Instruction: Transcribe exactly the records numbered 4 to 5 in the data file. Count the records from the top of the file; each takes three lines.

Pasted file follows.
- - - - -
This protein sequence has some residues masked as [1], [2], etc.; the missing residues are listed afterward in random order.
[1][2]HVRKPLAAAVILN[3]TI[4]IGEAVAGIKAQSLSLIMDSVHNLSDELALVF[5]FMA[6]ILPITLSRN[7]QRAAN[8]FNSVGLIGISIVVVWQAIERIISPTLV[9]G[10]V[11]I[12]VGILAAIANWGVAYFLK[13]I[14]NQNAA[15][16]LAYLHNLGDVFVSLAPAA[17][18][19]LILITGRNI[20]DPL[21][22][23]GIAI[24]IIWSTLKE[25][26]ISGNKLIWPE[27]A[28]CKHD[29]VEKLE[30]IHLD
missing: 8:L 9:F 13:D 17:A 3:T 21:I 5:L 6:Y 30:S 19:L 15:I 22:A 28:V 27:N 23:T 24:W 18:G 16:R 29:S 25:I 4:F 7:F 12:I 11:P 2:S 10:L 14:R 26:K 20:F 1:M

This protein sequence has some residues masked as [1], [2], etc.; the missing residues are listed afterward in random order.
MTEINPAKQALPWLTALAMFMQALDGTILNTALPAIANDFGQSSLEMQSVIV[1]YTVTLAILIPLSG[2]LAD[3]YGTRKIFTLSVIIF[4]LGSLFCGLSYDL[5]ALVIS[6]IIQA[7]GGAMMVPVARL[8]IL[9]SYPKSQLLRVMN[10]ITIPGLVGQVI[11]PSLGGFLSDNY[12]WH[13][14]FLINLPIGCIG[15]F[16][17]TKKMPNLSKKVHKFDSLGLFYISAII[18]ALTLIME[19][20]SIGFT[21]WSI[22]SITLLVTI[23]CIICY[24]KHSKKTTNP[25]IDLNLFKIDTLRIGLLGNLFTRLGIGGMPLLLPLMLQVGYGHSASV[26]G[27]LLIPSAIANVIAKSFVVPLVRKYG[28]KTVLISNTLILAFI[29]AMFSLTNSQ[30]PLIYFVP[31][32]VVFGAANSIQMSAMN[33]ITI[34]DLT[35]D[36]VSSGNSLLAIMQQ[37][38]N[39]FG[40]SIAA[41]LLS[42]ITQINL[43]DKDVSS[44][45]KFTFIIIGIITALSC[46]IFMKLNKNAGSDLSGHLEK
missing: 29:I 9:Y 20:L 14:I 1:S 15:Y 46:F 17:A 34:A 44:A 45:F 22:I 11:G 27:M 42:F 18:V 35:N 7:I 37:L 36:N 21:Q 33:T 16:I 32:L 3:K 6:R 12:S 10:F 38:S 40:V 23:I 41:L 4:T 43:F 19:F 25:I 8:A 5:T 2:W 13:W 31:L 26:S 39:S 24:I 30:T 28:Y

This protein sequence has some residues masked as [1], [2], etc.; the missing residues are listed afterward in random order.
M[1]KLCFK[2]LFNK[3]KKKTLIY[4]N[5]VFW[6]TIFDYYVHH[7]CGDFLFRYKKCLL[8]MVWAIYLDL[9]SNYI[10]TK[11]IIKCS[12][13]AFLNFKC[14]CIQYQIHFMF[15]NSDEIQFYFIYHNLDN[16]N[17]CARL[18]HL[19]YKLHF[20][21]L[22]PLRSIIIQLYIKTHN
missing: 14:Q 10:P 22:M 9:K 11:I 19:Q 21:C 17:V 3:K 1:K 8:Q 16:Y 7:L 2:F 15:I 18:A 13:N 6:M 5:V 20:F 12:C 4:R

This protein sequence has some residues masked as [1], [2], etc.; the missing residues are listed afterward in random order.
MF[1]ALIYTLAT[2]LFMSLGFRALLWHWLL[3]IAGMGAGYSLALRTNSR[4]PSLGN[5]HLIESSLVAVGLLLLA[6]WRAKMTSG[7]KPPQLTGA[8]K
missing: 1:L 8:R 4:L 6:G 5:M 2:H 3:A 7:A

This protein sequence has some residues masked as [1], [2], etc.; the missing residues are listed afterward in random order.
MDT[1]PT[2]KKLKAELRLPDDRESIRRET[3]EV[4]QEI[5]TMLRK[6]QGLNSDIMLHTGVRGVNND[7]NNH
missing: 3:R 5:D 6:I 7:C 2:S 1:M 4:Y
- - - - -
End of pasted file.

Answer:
This protein sequence has some residues masked as [1], [2], etc.; the missing residues are listed afterward in random order.
MF[1]ALIYTLAT[2]LFMSLGFRALLWHWLL[3]IAGMGAGYSLALRTNSR[4]PSLGN[5]HLIESSLVAVGLLLLA[6]WRAKMTSG[7]KPPQLTGA[8]K
missing: 1:L 8:R 4:L 6:G 5:M 2:H 3:A 7:A

This protein sequence has some residues masked as [1], [2], etc.; the missing residues are listed afterward in random order.
MDT[1]PT[2]KKLKAELRLPDDRESIRRET[3]EV[4]QEI[5]TMLRK[6]QGLNSDIMLHTGVRGVNND[7]NNH
missing: 3:R 5:D 6:I 7:C 2:S 1:M 4:Y